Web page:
“This place has all the great nature of the West Coast, with a Midwest sensibility,” mused Matt Hook, my Arizona Outback Adventures guide, as he paddled dexterously ahead of me on the river on a serene Thursday morning. “People here, when they say they’re gonna do something, they do it. That’s why I like it better than California.”
A Midwestern culture minus the snow
Spend a night chatting up locals at a bar in Phoenix, and you’ll likely meet someone from every state in the Midwest. And as you’d expect from a group of people who migrated from icy winters to uninterrupted sunshine, they all seem genuinely ecstatic to be here. I’d seen few people quite so happy as my secondary tour guide on the Salt, a recent transplant from Buffalo, who was giddy with civic pride at the ripe hour of 5am.
Beyond the general air of positivity, Phoenix has seemingly managed to escape the big-city coastal competitiveness you might find in other major warm-weather territories like LA, Miami, or San Francisco. Phoenicians seem to be honestly invested in one another’s success. Tell that to a New Yorker.
“I don’t think people know how much we support each other,” said Lauren Bailey, a restaurateur from Ft. Wayne, Indiana, as we sat down to lunch in her bustling eatery, Windsor. “It’s a city of people who are creative and want to move the needle, to get some national recognition. In other cities they think if a new restaurant opens it means less customers for them. But here it’s yay for them, yay for me. There have never been more restaurants in this neighborhood than there are today, and we’ve never been busier.”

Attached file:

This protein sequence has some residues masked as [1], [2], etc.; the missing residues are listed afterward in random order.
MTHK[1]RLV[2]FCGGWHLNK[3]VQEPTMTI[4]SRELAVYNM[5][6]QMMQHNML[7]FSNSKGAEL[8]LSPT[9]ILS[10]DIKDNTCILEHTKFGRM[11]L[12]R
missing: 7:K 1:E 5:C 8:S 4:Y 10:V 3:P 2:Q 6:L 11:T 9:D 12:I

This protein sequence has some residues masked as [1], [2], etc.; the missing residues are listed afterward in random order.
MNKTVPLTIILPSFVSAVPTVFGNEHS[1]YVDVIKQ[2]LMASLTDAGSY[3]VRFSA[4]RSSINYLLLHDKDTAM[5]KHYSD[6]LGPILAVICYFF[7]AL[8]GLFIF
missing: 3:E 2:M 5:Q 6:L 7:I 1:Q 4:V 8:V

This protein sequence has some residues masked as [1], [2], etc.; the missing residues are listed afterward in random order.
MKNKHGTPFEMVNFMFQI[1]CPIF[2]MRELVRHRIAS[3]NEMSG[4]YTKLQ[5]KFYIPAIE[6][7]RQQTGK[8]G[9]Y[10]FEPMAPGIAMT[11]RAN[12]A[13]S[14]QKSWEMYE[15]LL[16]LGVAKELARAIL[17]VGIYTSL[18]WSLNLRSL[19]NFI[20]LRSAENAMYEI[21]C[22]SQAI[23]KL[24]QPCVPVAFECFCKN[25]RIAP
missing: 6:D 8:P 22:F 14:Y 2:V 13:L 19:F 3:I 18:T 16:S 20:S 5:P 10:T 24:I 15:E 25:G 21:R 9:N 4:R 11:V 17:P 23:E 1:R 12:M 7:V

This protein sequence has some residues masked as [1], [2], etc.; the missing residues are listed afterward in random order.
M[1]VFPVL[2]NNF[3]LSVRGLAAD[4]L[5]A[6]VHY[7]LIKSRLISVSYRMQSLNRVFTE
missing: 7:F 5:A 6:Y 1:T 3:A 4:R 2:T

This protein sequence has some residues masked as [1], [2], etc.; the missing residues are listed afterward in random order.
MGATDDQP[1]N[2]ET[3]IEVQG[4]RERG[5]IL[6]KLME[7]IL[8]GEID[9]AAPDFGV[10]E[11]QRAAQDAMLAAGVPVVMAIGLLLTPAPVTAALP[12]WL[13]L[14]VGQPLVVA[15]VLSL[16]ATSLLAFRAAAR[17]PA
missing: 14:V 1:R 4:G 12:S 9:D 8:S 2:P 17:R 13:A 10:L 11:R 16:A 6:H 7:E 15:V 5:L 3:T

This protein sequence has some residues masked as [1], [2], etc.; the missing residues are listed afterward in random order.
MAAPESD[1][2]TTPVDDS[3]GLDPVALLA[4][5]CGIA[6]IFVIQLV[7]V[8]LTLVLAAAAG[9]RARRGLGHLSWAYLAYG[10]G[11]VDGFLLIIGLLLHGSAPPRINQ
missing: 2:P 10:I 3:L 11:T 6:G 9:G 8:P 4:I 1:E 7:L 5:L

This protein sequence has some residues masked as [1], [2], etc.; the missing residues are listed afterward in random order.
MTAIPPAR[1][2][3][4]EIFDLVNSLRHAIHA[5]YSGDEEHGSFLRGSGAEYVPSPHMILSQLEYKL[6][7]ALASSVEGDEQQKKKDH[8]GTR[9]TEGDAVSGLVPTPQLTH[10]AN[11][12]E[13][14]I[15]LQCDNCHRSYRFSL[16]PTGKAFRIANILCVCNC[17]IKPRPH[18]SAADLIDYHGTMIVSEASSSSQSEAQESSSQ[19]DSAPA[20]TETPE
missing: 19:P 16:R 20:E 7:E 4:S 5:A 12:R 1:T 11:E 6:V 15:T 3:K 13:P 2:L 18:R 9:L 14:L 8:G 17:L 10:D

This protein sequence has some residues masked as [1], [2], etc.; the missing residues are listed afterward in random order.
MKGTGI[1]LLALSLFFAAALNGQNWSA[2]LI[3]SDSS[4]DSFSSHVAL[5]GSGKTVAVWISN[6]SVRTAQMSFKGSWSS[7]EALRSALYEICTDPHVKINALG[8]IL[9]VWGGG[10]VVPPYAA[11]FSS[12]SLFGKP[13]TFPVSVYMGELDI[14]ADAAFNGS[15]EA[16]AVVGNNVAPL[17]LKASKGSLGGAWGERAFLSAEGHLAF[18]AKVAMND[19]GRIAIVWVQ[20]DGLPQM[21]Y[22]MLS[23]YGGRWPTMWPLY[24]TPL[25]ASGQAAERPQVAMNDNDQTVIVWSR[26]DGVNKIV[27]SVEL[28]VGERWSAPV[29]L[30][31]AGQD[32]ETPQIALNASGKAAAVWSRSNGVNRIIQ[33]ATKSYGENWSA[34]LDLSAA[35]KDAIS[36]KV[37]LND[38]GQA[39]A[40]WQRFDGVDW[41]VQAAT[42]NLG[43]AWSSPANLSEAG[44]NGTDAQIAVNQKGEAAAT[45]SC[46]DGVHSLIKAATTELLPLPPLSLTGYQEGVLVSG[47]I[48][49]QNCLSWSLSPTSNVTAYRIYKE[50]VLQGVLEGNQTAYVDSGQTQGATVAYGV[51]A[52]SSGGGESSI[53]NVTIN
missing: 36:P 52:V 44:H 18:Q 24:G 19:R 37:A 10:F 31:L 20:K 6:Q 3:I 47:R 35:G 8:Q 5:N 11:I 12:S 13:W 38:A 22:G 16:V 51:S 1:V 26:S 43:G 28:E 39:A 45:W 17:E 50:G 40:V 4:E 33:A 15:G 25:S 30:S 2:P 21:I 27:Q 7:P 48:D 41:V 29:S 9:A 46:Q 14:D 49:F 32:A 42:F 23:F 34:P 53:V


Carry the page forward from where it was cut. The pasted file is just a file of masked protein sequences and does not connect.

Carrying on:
She explained that when her ice cream machine shorted out, a neighboring restaurant rushed in to offer support. A different restaurateur entirely has helped her insure her business when she was new to the scene. Folks were reliably kind, even if you were a competitor.
After lunch we went next door to Bailey’s adjoining ice cream parlor, Churn, where a line stretched well beyond the door frame. Despite the 90-degree heat, people queued up and chatted jovially, patiently awaiting their cones.
Well, most people. Having arrived from Miami, I was accustomed to a slightly different rhythm of life. In my experience, heat is oft-cited as a valid excuse for everything from bad driving to money laundering. So when a small collective of hungry locals ducked ahead of me in line, I called them out bitterly to the cashier.
“You can go ahead of us if you like,” a mother with two kids offered gently. “Looks like you’re in a hurry and we’re just out for a nice afternoon.”
I wasn’t in a hurry, but I ordered anyway, tactlessly skipping ahead of a teenage girl in the process.
“It’s OK,” she said, when I turned to apologize. “I’m not in any rush.”
I had been prepared for folks in this hellishly hot city to be as rude and impatient as they were in Florida, California, or Las Vegas. Instead I found a warm-weather Buffalo.
“Phoenix people, they’re not uppity at all,” said Englehorn, as we polished off our beers at twilight outside Angel’s Trumpet. As predicted, his back patio had begun to buzz with an energetic young crowd. “There’s no pretentiousness. People just want to hang out and have fun.”
Sure, he missed “the old Phoenix” — everybody misses the old somewhere. But more so, he was jazzed by the urban metropolis it was becoming — by the local beers, the cocktail bars, the restaurants, and the thriving arts scene. He ordered us another round of porters, and we sat and watched as the sky began to turn a rich, orange-flecked purple.
“We got a big sky here,” he says. “People look at it as a barren wasteland. But you’ll never see a sunset quite like you do in the desert.”